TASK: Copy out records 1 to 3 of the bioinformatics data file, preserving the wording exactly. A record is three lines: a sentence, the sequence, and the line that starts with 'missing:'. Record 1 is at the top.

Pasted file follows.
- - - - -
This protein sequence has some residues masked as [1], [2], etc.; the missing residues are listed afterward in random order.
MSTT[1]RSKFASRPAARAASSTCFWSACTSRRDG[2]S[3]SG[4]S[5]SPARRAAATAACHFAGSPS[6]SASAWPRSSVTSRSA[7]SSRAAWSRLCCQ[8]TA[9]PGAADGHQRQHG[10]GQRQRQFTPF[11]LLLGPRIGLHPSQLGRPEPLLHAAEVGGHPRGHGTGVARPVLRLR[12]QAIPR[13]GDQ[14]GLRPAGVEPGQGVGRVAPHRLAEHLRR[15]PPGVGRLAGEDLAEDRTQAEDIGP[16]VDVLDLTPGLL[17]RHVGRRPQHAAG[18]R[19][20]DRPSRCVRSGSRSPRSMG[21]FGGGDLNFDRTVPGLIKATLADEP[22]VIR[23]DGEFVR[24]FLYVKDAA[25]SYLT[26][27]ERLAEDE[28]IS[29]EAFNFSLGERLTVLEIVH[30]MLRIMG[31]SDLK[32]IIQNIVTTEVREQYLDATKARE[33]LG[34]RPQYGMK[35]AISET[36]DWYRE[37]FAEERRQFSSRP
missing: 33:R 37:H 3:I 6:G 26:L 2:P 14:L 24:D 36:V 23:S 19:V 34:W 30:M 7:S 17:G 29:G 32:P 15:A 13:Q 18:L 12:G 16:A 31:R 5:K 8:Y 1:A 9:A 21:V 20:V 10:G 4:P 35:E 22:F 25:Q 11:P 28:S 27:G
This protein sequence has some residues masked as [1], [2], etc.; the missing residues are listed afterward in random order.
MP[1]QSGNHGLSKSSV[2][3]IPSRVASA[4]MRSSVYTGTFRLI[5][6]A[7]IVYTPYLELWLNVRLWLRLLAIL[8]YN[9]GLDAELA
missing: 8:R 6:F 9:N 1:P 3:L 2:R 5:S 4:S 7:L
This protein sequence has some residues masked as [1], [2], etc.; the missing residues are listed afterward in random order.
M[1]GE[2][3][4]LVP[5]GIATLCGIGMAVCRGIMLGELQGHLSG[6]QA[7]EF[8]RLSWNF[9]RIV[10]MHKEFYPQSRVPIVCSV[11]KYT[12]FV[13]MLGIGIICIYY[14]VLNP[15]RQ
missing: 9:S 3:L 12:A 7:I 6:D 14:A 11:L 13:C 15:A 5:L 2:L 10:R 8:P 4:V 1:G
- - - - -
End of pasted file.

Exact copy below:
This protein sequence has some residues masked as [1], [2], etc.; the missing residues are listed afterward in random order.
MSTT[1]RSKFASRPAARAASSTCFWSACTSRRDG[2]S[3]SG[4]S[5]SPARRAAATAACHFAGSPS[6]SASAWPRSSVTSRSA[7]SSRAAWSRLCCQ[8]TA[9]PGAADGHQRQHG[10]GQRQRQFTPF[11]LLLGPRIGLHPSQLGRPEPLLHAAEVGGHPRGHGTGVARPVLRLR[12]QAIPR[13]GDQ[14]GLRPAGVEPGQGVGRVAPHRLAEHLRR[15]PPGVGRLAGEDLAEDRTQAEDIGP[16]VDVLDLTPGLL[17]RHVGRRPQHAAG[18]R[19][20]DRPSRCVRSGSRSPRSMG[21]FGGGDLNFDRTVPGLIKATLADEP[22]VIR[23]DGEFVR[24]FLYVKDAA[25]SYLT[26][27]ERLAEDE[28]IS[29]EAFNFSLGERLTVLEIVH[30]MLRIMG[31]SDLK[32]IIQNIVTTEVREQYLDATKARE[33]LG[34]RPQYGMK[35]AISET[36]DWYRE[37]FAEERRQFSSRP
missing: 33:R 37:H 3:I 6:G 26:L 2:P 14:L 24:D 36:V 23:S 19:V 34:W 30:M 7:S 17:G 29:G 32:P 15:A 13:Q 18:L 12:G 16:A 31:R 5:K 8:Y 1:A 9:A 21:V 20:V 10:G 4:P 35:E 22:F 25:Q 11:P 28:S 27:G
This protein sequence has some residues masked as [1], [2], etc.; the missing residues are listed afterward in random order.
MP[1]QSGNHGLSKSSV[2][3]IPSRVASA[4]MRSSVYTGTFRLI[5][6]A[7]IVYTPYLELWLNVRLWLRLLAIL[8]YN[9]GLDAELA
missing: 8:R 6:F 9:N 1:P 3:L 2:R 5:S 4:S 7:L
This protein sequence has some residues masked as [1], [2], etc.; the missing residues are listed afterward in random order.
M[1]GE[2][3][4]LVP[5]GIATLCGIGMAVCRGIMLGELQGHLSG[6]QA[7]EF[8]RLSWNF[9]RIV[10]MHKEFYPQSRVPIVCSV[11]KYT[12]FV[13]MLGIGIICIYY[14]VLNP[15]RQ
missing: 9:S 3:L 12:A 7:I 6:D 14:A 11:L 13:C 15:A 5:L 2:L 10:R 8:P 4:V 1:G